Dr. K. Sri Dhammananda (born Martin Gamage, 18 March 1919 – 31 August 2006) is a Sri Lankan Buddhist monk and scholar. He was ordained as a novice monk (samanera) at the age of 12 and was fully ordained in 1940.
His many books are widely read and have contributed greatly to introducing Buddhism to many English-speakers in Southeast Asia and beyond.
In 1962 he established the Buddhist Missionary Society (BMS) at the Buddhist Temple. It is largely responsible for the propagation of Buddhism through publications and the sponsorship of Buddhist seminars, lectures and talks, as well as regular Dharma discussions, youth leadership training and welfare activities. Its role as a missionary society is clearly stated among its “aims and objects” as follows:
- To study and propagate Buddhism
- To encourage, foster and develop the qualities of truth, compassion and to practise the teachings of the Buddha
- To arrange religious lectures wherever possible
- To print Buddhist literature
- To assist in the opening of religious schools and to render assistance to Buddhist organisations where necessary
- To render spiritual assistance/advice to members or any Buddhist in case of sickness and/or death
Publications and doctorates
Ven. Dhammananda wrote approximately 60 Buddhist works, ranging from small pamphlets to texts of over 700 pages. He also received a number of honorary doctorates:
– Ph.D. (honoris causa) in the Philosophy Division, Mahachulalongkornrajavidyalaya University, Bangkok, Thailand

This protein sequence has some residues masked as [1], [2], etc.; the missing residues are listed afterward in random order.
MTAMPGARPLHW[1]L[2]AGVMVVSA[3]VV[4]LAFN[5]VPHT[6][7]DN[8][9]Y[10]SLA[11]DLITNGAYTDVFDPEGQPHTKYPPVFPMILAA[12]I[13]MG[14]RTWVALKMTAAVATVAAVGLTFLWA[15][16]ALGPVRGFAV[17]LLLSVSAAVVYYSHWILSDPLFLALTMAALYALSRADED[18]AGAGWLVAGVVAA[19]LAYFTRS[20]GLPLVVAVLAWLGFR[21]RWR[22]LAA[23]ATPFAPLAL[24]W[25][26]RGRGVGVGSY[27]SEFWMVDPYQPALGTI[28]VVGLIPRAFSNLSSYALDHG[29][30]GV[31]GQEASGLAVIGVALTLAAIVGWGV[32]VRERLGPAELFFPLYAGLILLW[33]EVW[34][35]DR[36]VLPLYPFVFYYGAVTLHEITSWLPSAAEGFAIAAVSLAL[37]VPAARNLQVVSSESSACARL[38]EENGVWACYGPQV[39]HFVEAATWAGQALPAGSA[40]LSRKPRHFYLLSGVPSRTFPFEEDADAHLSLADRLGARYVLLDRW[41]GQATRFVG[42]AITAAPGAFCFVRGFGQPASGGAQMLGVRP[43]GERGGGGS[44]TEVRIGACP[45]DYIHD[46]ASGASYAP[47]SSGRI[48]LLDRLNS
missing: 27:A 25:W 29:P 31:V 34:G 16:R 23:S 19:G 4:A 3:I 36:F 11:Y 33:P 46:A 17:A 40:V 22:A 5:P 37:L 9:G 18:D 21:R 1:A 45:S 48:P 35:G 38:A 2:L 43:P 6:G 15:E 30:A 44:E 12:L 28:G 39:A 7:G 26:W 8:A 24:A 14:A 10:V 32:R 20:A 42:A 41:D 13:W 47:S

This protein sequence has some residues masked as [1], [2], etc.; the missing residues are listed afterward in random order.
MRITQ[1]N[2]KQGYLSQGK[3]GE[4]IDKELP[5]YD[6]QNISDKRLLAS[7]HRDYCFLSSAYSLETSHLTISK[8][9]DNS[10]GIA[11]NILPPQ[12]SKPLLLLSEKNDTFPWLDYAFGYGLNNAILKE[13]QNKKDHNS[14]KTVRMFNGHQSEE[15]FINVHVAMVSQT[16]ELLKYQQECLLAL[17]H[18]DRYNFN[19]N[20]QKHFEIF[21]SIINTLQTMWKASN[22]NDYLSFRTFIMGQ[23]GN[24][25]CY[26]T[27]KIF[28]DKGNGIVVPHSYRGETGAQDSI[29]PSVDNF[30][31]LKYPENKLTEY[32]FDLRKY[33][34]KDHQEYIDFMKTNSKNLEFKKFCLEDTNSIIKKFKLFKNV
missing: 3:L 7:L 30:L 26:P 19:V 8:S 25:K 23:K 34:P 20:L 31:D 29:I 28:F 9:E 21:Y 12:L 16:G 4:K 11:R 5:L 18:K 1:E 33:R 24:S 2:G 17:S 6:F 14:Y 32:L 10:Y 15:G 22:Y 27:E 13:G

– Doctor of Letters (honoris causa), University of Ruhuna, Sri Lanka
– Darshana Visarada, Ph.D in Buddhist Philosophy, Dharma Realm Buddhist University, USA
A trained cardiologist will utilize all available equipment and do numerous tests to pinpoint the exact problem. Now that’s an analogy to differentiate between conventional knowledge and wisdom. Heart attacks are not cardiac infarctions, so therefore book knowledge is not mental development.
Buddhism gives full responsibility and dignity to man. It makes man his own master. According to Buddhism, no higher being sits in judgment over his affairs and destiny. That is to say, our life, our society, our world, is what you and I want to make out of it, and not what some other unknown being wants it to be.
Above all else, Buddhist education is more about moral and spiritual development. If the coming generation can appreciate this, then Buddhism will have a bright future in this country.
If prayer is necessary, it should be to strengthen the mind and not to beg for gains. The following prayer of a well-known poet, teaches us how to pray, Buddhists will regard this as meditation to cultivate the mind.